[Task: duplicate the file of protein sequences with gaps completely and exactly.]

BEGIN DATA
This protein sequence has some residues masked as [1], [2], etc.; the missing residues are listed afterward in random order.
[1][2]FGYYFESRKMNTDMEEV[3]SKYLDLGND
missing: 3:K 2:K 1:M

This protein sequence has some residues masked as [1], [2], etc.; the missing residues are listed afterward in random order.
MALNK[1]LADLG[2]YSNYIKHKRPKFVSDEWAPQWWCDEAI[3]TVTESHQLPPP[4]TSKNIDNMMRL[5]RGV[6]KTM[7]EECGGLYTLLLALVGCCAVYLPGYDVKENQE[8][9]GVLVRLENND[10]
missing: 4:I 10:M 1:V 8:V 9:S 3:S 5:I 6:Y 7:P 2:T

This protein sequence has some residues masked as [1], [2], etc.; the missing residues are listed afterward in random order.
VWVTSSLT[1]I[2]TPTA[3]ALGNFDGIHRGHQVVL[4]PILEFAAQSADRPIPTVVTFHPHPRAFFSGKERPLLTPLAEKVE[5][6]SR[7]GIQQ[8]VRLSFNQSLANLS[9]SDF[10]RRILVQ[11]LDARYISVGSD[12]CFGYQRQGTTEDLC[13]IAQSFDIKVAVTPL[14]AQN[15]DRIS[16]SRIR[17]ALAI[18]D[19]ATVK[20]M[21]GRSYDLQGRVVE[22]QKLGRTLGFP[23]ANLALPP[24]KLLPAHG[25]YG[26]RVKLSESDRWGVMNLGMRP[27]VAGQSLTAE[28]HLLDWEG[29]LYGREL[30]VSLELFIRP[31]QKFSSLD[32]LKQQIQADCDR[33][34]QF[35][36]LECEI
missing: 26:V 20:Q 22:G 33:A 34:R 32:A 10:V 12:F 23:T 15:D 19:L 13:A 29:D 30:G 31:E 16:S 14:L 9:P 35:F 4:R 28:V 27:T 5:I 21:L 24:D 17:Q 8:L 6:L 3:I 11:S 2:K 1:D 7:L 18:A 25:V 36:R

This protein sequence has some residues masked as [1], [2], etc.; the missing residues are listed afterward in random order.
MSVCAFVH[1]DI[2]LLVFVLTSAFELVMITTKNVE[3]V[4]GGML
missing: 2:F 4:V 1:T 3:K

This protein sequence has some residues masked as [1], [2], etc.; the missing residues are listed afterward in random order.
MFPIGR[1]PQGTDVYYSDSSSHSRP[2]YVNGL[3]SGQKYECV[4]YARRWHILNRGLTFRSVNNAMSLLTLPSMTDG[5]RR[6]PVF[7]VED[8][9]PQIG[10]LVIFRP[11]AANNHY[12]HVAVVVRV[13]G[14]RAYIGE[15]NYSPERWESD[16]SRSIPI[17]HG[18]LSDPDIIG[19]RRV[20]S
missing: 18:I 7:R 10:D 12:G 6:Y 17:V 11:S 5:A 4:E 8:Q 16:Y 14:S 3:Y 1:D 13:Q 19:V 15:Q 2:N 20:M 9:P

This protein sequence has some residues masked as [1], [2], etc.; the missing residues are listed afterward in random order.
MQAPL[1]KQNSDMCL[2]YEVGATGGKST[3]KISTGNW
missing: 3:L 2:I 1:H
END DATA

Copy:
This protein sequence has some residues masked as [1], [2], etc.; the missing residues are listed afterward in random order.
[1][2]FGYYFESRKMNTDMEEV[3]SKYLDLGND
missing: 3:K 2:K 1:M

This protein sequence has some residues masked as [1], [2], etc.; the missing residues are listed afterward in random order.
MALNK[1]LADLG[2]YSNYIKHKRPKFVSDEWAPQWWCDEAI[3]TVTESHQLPPP[4]TSKNIDNMMRL[5]RGV[6]KTM[7]EECGGLYTLLLALVGCCAVYLPGYDVKENQE[8][9]GVLVRLENND[10]
missing: 4:I 10:M 1:V 8:V 9:S 3:S 5:I 6:Y 7:P 2:T

This protein sequence has some residues masked as [1], [2], etc.; the missing residues are listed afterward in random order.
VWVTSSLT[1]I[2]TPTA[3]ALGNFDGIHRGHQVVL[4]PILEFAAQSADRPIPTVVTFHPHPRAFFSGKERPLLTPLAEKVE[5][6]SR[7]GIQQ[8]VRLSFNQSLANLS[9]SDF[10]RRILVQ[11]LDARYISVGSD[12]CFGYQRQGTTEDLC[13]IAQSFDIKVAVTPL[14]AQN[15]DRIS[16]SRIR[17]ALAI[18]D[19]ATVK[20]M[21]GRSYDLQGRVVE[22]QKLGRTLGFP[23]ANLALPP[24]KLLPAHG[25]YG[26]RVKLSESDRWGVMNLGMRP[27]VAGQSLTAE[28]HLLDWEG[29]LYGREL[30]VSLELFIRP[31]QKFSSLD[32]LKQQIQADCDR[33][34]QF[35][36]LECEI
missing: 26:V 20:Q 22:G 33:A 34:R 32:A 10:V 12:F 23:T 15:D 19:L 13:A 29:D 30:G 31:E 16:S 14:L 9:P 35:F 4:R 28:V 27:T 5:I 21:L 24:D 17:Q 8:L 6:L 3:I 11:S 2:K 1:D 7:L 18:A 25:V 36:R

This protein sequence has some residues masked as [1], [2], etc.; the missing residues are listed afterward in random order.
MSVCAFVH[1]DI[2]LLVFVLTSAFELVMITTKNVE[3]V[4]GGML
missing: 2:F 4:V 1:T 3:K

This protein sequence has some residues masked as [1], [2], etc.; the missing residues are listed afterward in random order.
MFPIGR[1]PQGTDVYYSDSSSHSRP[2]YVNGL[3]SGQKYECV[4]YARRWHILNRGLTFRSVNNAMSLLTLPSMTDG[5]RR[6]PVF[7]VED[8][9]PQIG[10]LVIFRP[11]AANNHY[12]HVAVVVRV[13]G[14]RAYIGE[15]NYSPERWESD[16]SRSIPI[17]HG[18]LSDPDIIG[19]RRV[20]S
missing: 18:I 7:R 10:D 12:G 6:Y 17:V 11:S 5:A 4:E 8:Q 16:Y 14:S 3:Y 1:D 13:Q 19:V 15:Q 2:N 20:M 9:P

This protein sequence has some residues masked as [1], [2], etc.; the missing residues are listed afterward in random order.
MQAPL[1]KQNSDMCL[2]YEVGATGGKST[3]KISTGNW
missing: 3:L 2:I 1:H